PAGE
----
One is less recognised in France and could create tax problems, warns expat financial adviser Daniel Butcher.
For expats transferring a UK pension to France, the Qualifying Recognised Overseas Pension Scheme (QROPS) is widely recognised as the best option. But which is the most effective solution, a contract- or trust-based QROPS?
To make the best choice, it is important to understand that both types are viewed differently by common law countries, such as the UK, and those which operate under civil law, like France. Examples of other civil law countries are Germany, Italy, Spain and Switzerland and common law countries include Canada, India and Australia.
“Trusts are misunderstood by civil law countries and, although not illegal in France, they are not seen through the same lens as in common law countries,” said Daniel Butcher, wealth expert and owner of DTB Wealth Management. “The reality is that trusts can encounter problems in France and could potentially be rejected as a pension by the FTA (French Tax Authorities), so holders may end up paying more tax on income and gains arising in the fund.”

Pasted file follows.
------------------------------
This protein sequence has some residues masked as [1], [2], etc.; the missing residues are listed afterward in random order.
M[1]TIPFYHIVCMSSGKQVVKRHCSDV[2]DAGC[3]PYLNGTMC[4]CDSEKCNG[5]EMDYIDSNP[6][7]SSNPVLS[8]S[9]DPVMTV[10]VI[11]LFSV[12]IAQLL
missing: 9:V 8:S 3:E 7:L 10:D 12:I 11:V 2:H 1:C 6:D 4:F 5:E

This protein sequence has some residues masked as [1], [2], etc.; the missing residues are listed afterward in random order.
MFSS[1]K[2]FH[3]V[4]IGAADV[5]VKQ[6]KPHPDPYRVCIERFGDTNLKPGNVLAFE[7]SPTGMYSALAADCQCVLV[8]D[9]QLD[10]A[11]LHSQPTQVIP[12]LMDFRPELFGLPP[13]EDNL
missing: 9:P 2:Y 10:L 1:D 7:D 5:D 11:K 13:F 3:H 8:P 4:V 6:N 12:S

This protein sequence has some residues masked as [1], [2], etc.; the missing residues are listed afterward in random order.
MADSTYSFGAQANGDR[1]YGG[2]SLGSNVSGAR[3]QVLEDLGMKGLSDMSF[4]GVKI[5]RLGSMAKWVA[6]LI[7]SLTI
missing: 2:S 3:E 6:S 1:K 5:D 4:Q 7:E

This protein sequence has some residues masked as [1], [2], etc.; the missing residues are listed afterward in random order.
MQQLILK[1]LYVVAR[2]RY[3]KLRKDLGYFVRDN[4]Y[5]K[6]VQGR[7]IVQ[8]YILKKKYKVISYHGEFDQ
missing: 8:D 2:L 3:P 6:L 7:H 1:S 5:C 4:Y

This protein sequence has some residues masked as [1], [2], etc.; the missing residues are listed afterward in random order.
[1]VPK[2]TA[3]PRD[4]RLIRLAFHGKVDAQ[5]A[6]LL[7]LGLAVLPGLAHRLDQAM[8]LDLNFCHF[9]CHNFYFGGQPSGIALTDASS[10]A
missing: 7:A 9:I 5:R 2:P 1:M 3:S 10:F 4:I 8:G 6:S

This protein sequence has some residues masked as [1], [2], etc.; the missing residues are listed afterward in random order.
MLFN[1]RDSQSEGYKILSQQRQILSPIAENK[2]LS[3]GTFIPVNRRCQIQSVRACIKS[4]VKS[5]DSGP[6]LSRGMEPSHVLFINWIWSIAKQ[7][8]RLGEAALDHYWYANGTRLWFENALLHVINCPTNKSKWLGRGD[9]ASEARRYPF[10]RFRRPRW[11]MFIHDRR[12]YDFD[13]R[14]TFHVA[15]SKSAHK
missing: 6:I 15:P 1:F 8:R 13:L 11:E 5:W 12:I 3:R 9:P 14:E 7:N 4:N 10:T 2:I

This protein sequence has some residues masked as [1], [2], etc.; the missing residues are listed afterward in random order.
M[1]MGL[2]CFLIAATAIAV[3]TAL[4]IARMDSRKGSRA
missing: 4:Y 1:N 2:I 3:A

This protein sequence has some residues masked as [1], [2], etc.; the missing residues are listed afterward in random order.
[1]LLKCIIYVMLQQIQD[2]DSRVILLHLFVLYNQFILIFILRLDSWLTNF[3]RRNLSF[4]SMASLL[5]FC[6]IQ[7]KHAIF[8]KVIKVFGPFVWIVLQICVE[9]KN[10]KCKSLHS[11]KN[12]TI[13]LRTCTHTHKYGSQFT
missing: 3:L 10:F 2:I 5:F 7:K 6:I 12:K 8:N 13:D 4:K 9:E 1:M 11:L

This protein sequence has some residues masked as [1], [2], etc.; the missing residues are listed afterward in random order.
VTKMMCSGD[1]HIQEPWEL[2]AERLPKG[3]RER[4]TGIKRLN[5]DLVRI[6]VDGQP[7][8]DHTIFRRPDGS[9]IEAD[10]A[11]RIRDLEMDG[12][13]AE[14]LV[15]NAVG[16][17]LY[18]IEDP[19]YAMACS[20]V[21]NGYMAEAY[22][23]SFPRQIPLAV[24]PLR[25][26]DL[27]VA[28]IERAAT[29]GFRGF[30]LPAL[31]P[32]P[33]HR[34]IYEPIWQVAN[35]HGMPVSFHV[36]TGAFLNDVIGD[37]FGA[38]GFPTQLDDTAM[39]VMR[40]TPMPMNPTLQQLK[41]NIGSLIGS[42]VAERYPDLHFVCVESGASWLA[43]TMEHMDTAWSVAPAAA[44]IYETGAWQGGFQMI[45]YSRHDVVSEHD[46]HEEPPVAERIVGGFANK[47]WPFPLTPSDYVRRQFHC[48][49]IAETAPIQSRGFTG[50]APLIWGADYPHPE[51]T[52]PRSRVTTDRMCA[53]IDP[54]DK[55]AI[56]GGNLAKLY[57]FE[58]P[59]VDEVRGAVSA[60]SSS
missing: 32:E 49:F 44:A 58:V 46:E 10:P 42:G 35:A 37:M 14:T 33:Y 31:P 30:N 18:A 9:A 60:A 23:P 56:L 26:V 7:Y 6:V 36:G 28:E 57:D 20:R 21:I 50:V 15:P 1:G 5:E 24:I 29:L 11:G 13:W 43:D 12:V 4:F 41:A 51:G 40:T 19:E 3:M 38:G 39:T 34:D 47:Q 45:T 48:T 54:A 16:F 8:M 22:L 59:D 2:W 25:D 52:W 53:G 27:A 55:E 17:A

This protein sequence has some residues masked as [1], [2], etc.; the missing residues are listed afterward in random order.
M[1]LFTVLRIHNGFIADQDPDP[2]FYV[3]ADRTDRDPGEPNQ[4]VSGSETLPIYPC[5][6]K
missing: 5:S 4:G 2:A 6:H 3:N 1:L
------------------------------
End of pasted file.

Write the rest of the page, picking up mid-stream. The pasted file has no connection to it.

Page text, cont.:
While both schemes look as though they provide largely the same benefits on paper, when moving a UK pension across to France, Butcher advises his expat clients to play it safe and choose contract-based QROPS. It can be declared to the FTA as a ‘pension’ or ‘pension étranger’, just as it would have been classified in the UK.
Overall, there are three: STM Malta, Sovereign Malta and Trireme. “We have no preferences between the three QROPS listed, but STM has an interesting fee structure with no establishment fee,” said Daniel. “Anyone with a trust-based QROPS living in France may want to change to a contract-based policy and we would be happy to help people do this in the quickest, smoothest way possible.”